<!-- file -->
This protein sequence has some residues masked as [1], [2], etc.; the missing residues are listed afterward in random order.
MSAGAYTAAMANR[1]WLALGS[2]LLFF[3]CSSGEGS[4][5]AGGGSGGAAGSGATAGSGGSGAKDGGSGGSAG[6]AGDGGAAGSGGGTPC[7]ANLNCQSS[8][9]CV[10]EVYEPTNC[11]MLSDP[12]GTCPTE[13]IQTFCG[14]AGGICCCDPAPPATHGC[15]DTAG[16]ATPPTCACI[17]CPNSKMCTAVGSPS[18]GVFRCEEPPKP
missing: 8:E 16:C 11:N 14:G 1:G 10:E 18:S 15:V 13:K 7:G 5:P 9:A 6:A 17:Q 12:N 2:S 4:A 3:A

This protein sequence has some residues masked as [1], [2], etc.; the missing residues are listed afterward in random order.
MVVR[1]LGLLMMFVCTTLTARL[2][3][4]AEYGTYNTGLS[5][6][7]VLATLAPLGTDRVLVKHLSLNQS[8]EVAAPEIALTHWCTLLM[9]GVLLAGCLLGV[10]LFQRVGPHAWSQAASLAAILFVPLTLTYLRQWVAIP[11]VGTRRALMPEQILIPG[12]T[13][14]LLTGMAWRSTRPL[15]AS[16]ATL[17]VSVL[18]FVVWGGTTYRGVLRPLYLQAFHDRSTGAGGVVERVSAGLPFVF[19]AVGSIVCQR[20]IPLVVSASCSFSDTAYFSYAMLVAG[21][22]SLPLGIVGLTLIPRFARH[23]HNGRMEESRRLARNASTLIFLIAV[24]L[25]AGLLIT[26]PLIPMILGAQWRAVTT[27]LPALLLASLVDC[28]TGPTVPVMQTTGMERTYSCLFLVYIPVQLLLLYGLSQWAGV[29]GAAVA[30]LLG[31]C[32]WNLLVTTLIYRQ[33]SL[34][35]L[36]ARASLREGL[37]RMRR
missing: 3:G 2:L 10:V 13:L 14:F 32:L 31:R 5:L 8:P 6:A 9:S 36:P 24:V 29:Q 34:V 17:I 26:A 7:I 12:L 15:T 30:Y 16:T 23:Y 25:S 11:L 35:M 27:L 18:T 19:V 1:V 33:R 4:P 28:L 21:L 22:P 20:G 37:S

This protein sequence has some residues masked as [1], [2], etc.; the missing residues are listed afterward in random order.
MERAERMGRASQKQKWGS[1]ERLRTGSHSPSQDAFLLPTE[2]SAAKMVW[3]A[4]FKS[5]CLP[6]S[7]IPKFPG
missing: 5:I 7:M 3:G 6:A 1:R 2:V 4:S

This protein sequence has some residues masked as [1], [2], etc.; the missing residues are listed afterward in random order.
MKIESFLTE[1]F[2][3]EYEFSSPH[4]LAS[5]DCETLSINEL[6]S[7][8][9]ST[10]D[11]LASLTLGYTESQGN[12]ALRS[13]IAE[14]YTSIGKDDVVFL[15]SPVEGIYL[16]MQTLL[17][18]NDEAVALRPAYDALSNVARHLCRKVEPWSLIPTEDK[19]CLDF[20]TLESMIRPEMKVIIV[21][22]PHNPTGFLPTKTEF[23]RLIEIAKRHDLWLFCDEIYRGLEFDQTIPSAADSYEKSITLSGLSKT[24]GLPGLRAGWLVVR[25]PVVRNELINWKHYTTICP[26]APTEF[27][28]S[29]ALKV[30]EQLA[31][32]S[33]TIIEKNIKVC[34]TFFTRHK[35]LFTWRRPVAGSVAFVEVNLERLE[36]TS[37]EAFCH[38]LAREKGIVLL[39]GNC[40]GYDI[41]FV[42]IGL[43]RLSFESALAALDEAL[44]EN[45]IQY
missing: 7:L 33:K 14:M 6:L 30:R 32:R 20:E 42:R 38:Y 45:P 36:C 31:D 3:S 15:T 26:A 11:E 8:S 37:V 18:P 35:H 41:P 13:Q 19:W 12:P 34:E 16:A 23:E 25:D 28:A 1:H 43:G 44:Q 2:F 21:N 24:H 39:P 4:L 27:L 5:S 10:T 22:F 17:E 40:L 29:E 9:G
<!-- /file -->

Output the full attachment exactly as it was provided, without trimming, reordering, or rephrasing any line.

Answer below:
This protein sequence has some residues masked as [1], [2], etc.; the missing residues are listed afterward in random order.
MSAGAYTAAMANR[1]WLALGS[2]LLFF[3]CSSGEGS[4][5]AGGGSGGAAGSGATAGSGGSGAKDGGSGGSAG[6]AGDGGAAGSGGGTPC[7]ANLNCQSS[8][9]CV[10]EVYEPTNC[11]MLSDP[12]GTCPTE[13]IQTFCG[14]AGGICCCDPAPPATHGC[15]DTAG[16]ATPPTCACI[17]CPNSKMCTAVGSPS[18]GVFRCEEPPKP
missing: 8:E 16:C 11:N 14:G 1:G 10:E 18:S 15:V 13:K 7:G 5:P 9:A 6:A 17:Q 12:N 2:S 4:A 3:A

This protein sequence has some residues masked as [1], [2], etc.; the missing residues are listed afterward in random order.
MVVR[1]LGLLMMFVCTTLTARL[2][3][4]AEYGTYNTGLS[5][6][7]VLATLAPLGTDRVLVKHLSLNQS[8]EVAAPEIALTHWCTLLM[9]GVLLAGCLLGV[10]LFQRVGPHAWSQAASLAAILFVPLTLTYLRQWVAIP[11]VGTRRALMPEQILIPG[12]T[13][14]LLTGMAWRSTRPL[15]AS[16]ATL[17]VSVL[18]FVVWGGTTYRGVLRPLYLQAFHDRSTGAGGVVERVSAGLPFVF[19]AVGSIVCQR[20]IPLVVSASCSFSDTAYFSYAMLVAG[21][22]SLPLGIVGLTLIPRFARH[23]HNGRMEESRRLARNASTLIFLIAV[24]L[25]AGLLIT[26]PLIPMILGAQWRAVTT[27]LPALLLASLVDC[28]TGPTVPVMQTTGMERTYSCLFLVYIPVQLLLLYGLSQWAGV[29]GAAVA[30]LLG[31]C[32]WNLLVTTLIYRQ[33]SL[34][35]L[36]ARASLREGL[37]RMRR
missing: 3:G 2:L 10:V 13:L 14:F 32:L 31:R 5:L 8:P 6:A 9:S 36:P 24:V 29:Q 34:V 17:I 26:A 7:I 12:L 15:T 30:Y 16:T 23:Y 25:S 11:L 35:M 27:L 18:T 19:V 1:V 33:R 4:P 28:L 21:L 22:P 20:G 37:S

This protein sequence has some residues masked as [1], [2], etc.; the missing residues are listed afterward in random order.
MERAERMGRASQKQKWGS[1]ERLRTGSHSPSQDAFLLPTE[2]SAAKMVW[3]A[4]FKS[5]CLP[6]S[7]IPKFPG
missing: 5:I 7:M 3:G 6:A 1:R 2:V 4:S

This protein sequence has some residues masked as [1], [2], etc.; the missing residues are listed afterward in random order.
MKIESFLTE[1]F[2][3]EYEFSSPH[4]LAS[5]DCETLSINEL[6]S[7][8][9]ST[10]D[11]LASLTLGYTESQGN[12]ALRS[13]IAE[14]YTSIGKDDVVFL[15]SPVEGIYL[16]MQTLL[17][18]NDEAVALRPAYDALSNVARHLCRKVEPWSLIPTEDK[19]CLDF[20]TLESMIRPEMKVIIV[21][22]PHNPTGFLPTKTEF[23]RLIEIAKRHDLWLFCDEIYRGLEFDQTIPSAADSYEKSITLSGLSKT[24]GLPGLRAGWLVVR[25]PVVRNELINWKHYTTICP[26]APTEF[27][28]S[29]ALKV[30]EQLA[31][32]S[33]TIIEKNIKVC[34]TFFTRHK[35]LFTWRRPVAGSVAFVEVNLERLE[36]TS[37]EAFCH[38]LAREKGIVLL[39]GNC[40]GYDI[41]FV[42]IGL[43]RLSFESALAALDEAL[44]EN[45]IQY
missing: 7:L 33:K 14:M 6:L 30:R 32:R 20:E 42:R 38:Y 45:P 36:C 31:D 3:S 15:T 26:A 11:E 8:S 37:V 18:P 35:H 41:P 13:Q 19:W 12:P 34:E 16:A 23:E 25:D 28:A 1:H 43:G 44:Q 2:F 21:N 24:H 39:P 4:L 27:L 5:S 10:T 22:F 17:E 40:L 29:E 9:G